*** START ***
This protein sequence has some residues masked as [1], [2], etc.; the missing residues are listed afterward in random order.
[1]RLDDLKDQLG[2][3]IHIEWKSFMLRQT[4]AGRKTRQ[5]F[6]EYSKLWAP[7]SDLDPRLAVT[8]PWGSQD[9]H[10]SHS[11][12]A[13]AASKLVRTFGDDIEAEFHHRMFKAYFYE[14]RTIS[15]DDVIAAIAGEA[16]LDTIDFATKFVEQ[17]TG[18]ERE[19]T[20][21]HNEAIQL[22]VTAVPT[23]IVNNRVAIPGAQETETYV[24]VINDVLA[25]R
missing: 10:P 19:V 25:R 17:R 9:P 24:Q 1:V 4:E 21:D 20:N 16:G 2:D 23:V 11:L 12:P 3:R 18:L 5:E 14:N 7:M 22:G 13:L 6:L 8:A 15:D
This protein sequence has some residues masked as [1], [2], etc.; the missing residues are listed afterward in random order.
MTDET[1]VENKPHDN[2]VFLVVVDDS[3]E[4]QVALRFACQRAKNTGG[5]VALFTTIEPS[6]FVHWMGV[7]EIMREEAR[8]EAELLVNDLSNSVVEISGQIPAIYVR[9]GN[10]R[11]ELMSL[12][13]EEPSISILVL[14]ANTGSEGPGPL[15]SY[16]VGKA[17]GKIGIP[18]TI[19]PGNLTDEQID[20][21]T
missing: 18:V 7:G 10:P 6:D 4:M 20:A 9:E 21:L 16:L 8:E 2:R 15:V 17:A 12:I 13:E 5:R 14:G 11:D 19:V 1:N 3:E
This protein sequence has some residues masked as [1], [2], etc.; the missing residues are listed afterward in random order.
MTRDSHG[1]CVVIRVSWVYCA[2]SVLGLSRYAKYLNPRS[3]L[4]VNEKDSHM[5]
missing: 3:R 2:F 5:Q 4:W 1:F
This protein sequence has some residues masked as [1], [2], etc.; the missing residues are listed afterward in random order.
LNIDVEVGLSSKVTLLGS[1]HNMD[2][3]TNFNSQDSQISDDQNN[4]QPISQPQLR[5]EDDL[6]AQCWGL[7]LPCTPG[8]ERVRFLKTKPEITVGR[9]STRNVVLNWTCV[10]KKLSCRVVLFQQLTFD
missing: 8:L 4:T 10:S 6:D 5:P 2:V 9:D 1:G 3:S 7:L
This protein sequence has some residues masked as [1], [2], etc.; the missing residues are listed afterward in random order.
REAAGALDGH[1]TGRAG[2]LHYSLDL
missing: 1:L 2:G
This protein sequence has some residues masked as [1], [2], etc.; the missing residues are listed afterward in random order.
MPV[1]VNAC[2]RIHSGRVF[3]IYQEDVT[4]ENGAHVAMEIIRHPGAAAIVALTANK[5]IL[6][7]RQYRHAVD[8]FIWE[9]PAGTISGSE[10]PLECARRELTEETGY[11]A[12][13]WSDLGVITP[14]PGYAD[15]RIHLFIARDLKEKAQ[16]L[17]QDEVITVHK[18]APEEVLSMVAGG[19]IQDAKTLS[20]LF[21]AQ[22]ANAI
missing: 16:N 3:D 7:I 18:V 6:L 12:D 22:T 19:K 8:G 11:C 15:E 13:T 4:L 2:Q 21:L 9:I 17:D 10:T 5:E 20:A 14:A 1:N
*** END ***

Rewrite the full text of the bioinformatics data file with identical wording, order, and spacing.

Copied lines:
This protein sequence has some residues masked as [1], [2], etc.; the missing residues are listed afterward in random order.
[1]RLDDLKDQLG[2][3]IHIEWKSFMLRQT[4]AGRKTRQ[5]F[6]EYSKLWAP[7]SDLDPRLAVT[8]PWGSQD[9]H[10]SHS[11][12]A[13]AASKLVRTFGDDIEAEFHHRMFKAYFYE[14]RTIS[15]DDVIAAIAGEA[16]LDTIDFATKFVEQ[17]TG[18]ERE[19]T[20][21]HNEAIQL[22]VTAVPT[23]IVNNRVAIPGAQETETYV[24]VINDVLA[25]R
missing: 10:P 19:V 25:R 17:R 9:P 24:Q 1:V 4:E 21:D 20:N 16:G 2:D 23:V 11:L 12:P 3:R 18:L 5:E 14:N 7:M 22:G 13:L 6:L 8:A 15:D
This protein sequence has some residues masked as [1], [2], etc.; the missing residues are listed afterward in random order.
MTDET[1]VENKPHDN[2]VFLVVVDDS[3]E[4]QVALRFACQRAKNTGG[5]VALFTTIEPS[6]FVHWMGV[7]EIMREEAR[8]EAELLVNDLSNSVVEISGQIPAIYVR[9]GN[10]R[11]ELMSL[12][13]EEPSISILVL[14]ANTGSEGPGPL[15]SY[16]VGKA[17]GKIGIP[18]TI[19]PGNLTDEQID[20][21]T
missing: 18:V 7:G 10:P 6:D 4:M 20:A 9:E 21:L 16:L 8:E 2:R 15:V 17:A 12:I 13:E 5:R 14:G 11:D 19:V 1:N 3:E
This protein sequence has some residues masked as [1], [2], etc.; the missing residues are listed afterward in random order.
MTRDSHG[1]CVVIRVSWVYCA[2]SVLGLSRYAKYLNPRS[3]L[4]VNEKDSHM[5]
missing: 3:R 2:F 5:Q 4:W 1:F
This protein sequence has some residues masked as [1], [2], etc.; the missing residues are listed afterward in random order.
LNIDVEVGLSSKVTLLGS[1]HNMD[2][3]TNFNSQDSQISDDQNN[4]QPISQPQLR[5]EDDL[6]AQCWGL[7]LPCTPG[8]ERVRFLKTKPEITVGR[9]STRNVVLNWTCV[10]KKLSCRVVLFQQLTFD
missing: 8:L 4:T 10:S 6:D 5:P 2:V 9:D 1:G 3:S 7:L
This protein sequence has some residues masked as [1], [2], etc.; the missing residues are listed afterward in random order.
REAAGALDGH[1]TGRAG[2]LHYSLDL
missing: 1:L 2:G
This protein sequence has some residues masked as [1], [2], etc.; the missing residues are listed afterward in random order.
MPV[1]VNAC[2]RIHSGRVF[3]IYQEDVT[4]ENGAHVAMEIIRHPGAAAIVALTANK[5]IL[6][7]RQYRHAVD[8]FIWE[9]PAGTISGSE[10]PLECARRELTEETGY[11]A[12][13]WSDLGVITP[14]PGYAD[15]RIHLFIARDLKEKAQ[16]L[17]QDEVITVHK[18]APEEVLSMVAGG[19]IQDAKTLS[20]LF[21]AQ[22]ANAI
missing: 16:N 3:D 7:I 18:V 6:L 12:D 22:T 19:K 8:G 11:C 15:E 13:T 4:L 2:Q 21:L 9:I 17:D 10:T 5:E 20:A 14:A 1:N